The Enigma of Dense Solid Hydrogen

Hydrogen is the most abundant element in the cosmos, and its behavior at high pressure is crucial for a broad range of problems from condensed matter physics to astrophysics to stockpile stewardship.

The structure of hydrogen in the dense molecular state remains challenging both experimentally and theoretically. Working with CDAC scientists at Carnegie, Visiting Scientist Pierre Toledano of the Universite de Picardie developed a group-theory approach and combined it with available experimental data to predict the structures of the elusive high-pressure, low-temperature broken symmetry phases of solid molecular hydrogen (phases II and III). Data from spectroscopy and diffraction experiments do not provide unambiguous structural information for these orientationally ordered phases, but do suggest that the corresponding transitions are quasi-continuous and not reconstructive. This fact allows the use of the Landau theory to predict potential structures of the high pressure phases by constraining the number of possible mechanisms available for their formation.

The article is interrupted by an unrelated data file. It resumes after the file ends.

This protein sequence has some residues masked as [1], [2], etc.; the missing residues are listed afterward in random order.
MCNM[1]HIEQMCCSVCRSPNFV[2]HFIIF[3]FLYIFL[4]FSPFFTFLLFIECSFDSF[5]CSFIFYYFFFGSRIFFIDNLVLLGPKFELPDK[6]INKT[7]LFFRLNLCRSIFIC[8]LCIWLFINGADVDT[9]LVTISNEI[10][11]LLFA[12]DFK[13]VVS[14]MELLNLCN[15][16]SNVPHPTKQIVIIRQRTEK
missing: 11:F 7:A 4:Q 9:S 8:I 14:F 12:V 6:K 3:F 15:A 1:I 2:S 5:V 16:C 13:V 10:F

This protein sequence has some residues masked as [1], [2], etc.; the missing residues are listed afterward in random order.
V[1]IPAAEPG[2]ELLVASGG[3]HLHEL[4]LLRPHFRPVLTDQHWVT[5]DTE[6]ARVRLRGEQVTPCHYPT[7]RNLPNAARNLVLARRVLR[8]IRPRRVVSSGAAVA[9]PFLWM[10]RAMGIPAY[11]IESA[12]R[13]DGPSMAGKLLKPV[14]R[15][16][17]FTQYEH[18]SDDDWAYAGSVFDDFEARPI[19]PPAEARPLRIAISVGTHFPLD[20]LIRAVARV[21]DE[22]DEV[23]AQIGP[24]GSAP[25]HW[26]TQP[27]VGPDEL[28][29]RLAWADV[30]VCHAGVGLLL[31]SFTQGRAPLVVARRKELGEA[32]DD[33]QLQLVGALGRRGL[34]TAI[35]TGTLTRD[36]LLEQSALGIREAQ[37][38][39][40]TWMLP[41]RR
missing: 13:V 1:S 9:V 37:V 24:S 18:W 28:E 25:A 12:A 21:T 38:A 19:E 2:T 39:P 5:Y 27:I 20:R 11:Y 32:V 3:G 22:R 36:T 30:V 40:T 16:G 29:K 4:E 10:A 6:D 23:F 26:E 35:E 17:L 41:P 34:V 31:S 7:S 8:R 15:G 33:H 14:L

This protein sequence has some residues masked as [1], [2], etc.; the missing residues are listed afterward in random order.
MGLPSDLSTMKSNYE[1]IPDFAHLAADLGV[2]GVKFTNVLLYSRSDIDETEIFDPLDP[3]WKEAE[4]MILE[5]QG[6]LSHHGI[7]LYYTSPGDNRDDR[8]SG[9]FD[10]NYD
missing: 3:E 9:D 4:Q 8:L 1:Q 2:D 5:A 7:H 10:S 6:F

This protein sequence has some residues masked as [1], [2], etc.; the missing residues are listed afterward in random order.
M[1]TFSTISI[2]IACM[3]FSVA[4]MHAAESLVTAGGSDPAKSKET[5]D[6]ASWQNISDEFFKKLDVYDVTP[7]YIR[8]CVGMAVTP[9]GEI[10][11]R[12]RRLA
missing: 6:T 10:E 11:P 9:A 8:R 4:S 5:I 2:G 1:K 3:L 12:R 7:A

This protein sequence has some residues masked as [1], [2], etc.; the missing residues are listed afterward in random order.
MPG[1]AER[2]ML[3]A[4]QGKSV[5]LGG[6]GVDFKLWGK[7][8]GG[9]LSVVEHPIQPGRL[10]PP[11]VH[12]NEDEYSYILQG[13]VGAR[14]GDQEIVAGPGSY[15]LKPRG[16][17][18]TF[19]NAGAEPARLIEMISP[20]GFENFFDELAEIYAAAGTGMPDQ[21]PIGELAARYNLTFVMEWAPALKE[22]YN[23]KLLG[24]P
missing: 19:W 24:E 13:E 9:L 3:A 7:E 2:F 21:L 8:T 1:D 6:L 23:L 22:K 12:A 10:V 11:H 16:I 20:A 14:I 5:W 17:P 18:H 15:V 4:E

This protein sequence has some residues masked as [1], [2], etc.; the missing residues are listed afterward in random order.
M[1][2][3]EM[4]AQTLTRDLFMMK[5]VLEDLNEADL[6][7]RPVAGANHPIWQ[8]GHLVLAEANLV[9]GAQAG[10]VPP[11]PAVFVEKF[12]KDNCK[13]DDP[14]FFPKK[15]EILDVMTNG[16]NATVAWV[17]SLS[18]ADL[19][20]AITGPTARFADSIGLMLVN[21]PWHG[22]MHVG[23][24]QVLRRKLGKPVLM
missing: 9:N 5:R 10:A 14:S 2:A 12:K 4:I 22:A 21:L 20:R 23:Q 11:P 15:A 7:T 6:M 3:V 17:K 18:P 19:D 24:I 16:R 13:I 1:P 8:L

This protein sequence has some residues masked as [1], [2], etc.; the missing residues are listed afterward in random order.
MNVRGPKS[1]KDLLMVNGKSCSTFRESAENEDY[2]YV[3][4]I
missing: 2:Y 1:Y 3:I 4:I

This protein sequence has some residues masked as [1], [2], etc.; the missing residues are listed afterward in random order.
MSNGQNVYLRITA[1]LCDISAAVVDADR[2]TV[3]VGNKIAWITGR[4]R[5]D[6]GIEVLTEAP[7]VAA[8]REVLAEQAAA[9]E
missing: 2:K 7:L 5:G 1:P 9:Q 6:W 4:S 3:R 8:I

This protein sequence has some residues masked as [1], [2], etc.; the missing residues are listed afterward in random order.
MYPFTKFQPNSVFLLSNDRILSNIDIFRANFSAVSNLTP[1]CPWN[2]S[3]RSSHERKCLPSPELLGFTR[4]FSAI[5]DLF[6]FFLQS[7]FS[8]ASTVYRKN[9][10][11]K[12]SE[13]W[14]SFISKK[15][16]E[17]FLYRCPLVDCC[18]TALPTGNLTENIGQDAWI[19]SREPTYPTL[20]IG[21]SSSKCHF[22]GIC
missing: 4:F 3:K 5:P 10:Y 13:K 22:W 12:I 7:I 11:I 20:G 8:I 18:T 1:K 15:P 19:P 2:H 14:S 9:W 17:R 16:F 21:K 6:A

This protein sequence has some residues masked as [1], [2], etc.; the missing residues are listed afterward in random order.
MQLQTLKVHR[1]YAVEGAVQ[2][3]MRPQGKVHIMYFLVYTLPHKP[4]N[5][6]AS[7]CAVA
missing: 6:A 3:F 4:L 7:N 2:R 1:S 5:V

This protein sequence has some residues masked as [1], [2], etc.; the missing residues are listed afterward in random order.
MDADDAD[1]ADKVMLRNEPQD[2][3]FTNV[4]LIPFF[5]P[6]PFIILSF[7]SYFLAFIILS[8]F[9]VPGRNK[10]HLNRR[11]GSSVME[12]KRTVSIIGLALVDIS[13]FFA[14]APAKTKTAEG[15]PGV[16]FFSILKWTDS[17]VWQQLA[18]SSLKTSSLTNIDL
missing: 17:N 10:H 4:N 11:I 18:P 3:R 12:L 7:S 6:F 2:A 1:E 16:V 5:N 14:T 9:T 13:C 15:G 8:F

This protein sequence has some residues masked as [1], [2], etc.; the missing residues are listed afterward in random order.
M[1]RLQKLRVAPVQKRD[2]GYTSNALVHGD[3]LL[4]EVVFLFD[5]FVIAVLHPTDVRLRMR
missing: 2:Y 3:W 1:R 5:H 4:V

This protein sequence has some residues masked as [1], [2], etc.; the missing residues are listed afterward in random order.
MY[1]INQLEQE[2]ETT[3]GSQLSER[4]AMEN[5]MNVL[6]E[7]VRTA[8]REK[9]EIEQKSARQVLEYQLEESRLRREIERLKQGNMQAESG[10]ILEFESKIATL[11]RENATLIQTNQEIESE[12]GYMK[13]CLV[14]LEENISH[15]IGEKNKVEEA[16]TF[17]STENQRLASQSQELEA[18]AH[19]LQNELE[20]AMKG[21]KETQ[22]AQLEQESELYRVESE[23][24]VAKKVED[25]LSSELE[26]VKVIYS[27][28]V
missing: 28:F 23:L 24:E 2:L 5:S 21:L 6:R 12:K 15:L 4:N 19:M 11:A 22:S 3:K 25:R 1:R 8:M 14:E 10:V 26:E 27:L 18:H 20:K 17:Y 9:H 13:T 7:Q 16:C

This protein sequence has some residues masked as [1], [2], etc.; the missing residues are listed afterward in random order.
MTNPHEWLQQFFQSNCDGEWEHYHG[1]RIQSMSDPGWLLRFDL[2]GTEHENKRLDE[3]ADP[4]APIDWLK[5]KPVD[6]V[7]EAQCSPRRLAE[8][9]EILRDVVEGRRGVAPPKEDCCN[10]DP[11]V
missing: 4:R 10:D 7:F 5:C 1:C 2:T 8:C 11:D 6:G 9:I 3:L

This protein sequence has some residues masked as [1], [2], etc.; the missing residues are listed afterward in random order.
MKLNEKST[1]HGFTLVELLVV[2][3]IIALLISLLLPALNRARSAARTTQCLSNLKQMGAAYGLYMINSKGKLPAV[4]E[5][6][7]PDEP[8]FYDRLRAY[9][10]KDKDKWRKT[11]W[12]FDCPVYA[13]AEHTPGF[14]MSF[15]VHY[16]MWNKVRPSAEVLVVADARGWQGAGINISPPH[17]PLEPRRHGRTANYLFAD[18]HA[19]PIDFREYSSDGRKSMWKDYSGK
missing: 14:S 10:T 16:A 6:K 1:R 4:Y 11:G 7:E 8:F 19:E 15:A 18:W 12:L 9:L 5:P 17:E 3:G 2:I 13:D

Analysis of the behavior of order parameters with pressure suggests that H2-II has a partially ordered structure, while H2-III has an ordered isotranslational structure. In addition, the existence of another high-pressure phase, H2-I' isostructural with H2-III, has been predicted. This new phase is defined by a boundary in the phase diagram that meets the boundaries of H2-I and H2-III at second triple point. The results have important implications for metallization predicted at higher pressures molecular systems [P. Tolédano, et al., Phys. Rev. Lett., 103, 105301 (2009)].